The High Court has held that heads of terms agreed at a mediation are capable of amounting to a binding contract that the court will uphold.
The case of Abberley v Abberley concerned a farm in Wales being divided between family members. A dispute arose which the family attempted to resolve at a mediation in 2011. The mediation started at 10 am and continued until after 10 pm.
The mediation agreement stated that ‘Any settlement reached in the mediation will not be legally binding until it has been reduced to writing and signed by, or on behalf of, each of the parties’.
The parties were able to reach a resolution and the mediator typed up an agreement. However before it could be printed, the draft disappeared from the screen and could not be retrieved. Instead the mediator wrote out the heads of terms and read them aloud in front of all the attendees. Both he and the solicitors representing the parties then signed the terms. The terms referred to various parcels of coloured land but no coloured pens were available to demarcate these at the time. Instead a pencil was used to draw on a plan previously drawn up by valuers.
Following the mediation, the parties exchanged correspondence concerning the precise detail of the agreement. An attendance note of the mediation discussed the need for transfers, a tenancy and cross indemnities, which did not feature in the heads of terms. There was discussion of the desire for a formal deed but none was ever completed.
The claimants issued proceedings for a declaration that the heads of terms constituted a binding contract between the parties. The defendants argued that the terms merely set out some matters agreed in principle or, if they did form a binding contract, that the contract was not sufficiently comprehensive to comply with section 2 of the Law of Property (Miscellaneous Provisions) Act 1989 (‘second 2’).
Creating a valid contract
The courts have held over the years that for a valid contract to be created, there needs to be an offer by one party that is accepted by another party, consideration for the contract (effectively meaning that all parties are giving something in exchange for something else, in contrast to a mere gratuitous promise), an intention to create legal relations and sufficient certainty of terms.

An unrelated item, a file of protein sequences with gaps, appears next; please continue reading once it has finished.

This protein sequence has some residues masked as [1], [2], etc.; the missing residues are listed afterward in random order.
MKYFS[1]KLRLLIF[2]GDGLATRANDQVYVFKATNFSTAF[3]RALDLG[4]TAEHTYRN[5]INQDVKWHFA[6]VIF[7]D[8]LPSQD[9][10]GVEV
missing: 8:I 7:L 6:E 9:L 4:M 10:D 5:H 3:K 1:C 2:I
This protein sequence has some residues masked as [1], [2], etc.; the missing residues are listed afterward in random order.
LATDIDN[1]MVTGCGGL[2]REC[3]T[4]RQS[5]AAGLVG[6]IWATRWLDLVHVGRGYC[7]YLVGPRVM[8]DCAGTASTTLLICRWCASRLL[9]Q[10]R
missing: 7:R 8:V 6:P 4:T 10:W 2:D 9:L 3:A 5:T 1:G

For contracts for the sale or disposal of an interest in land, there are additional hurdles to be overcome. A contract also has to satisfy the additional requirements contained in section 2, which means that the contract has to be in writing, contain all the terms that the parties have expressly agreed and be signed by or on behalf of each party.
The High Court held that in this case the heads of terms had created a binding contract. Even if the parties had envisaged completing a formal deed after the mediation, this did not preclude the heads of terms forming a binding contract at an earlier stage.
As to intention to create legal relations, the whole point of the mediation was to resolve the long running family dispute. Given that a written agreement was signed on behalf of the parties, as was required by the mediation agreement, if the terms were sufficiently certain it was difficult to see how it could be said that the parties did not have the requisite intention. In the court’s view, they did have that intention.
Were the terms sufficiently certain? The test is what a reasonable person, having all the background knowledge that would have been available to the parties, would have understood them to be. The court found that the parties had understood which land was to be transferred, despite there being no coloured plan. The fact that no-one voiced any uncertainty either at the time or during the following months supported this conclusion.
The essentials were set out in the signed document with sufficient certainty. The fact that attempts were later made to agree further details did not detract from that certainty. As the terms were certain, the requirements of section 2 were satisfied.
The claimants were therefore entitled to a declaration that the heads of terms formed a binding agreement, and to enforcement of that agreement.
This case is a cautionary tale. It is not uncommon for mediations to continue long into the night and for agreements to be drafted rapidly to enable the mediation to be completed in one day, which can lead to parties having second thoughts later.
However this case demonstrates that parties who sign an agreement at the end of a mediation process will struggle to claim later not to be bound by it.
Abberley v Abberley  EWHC 1564 (Ch).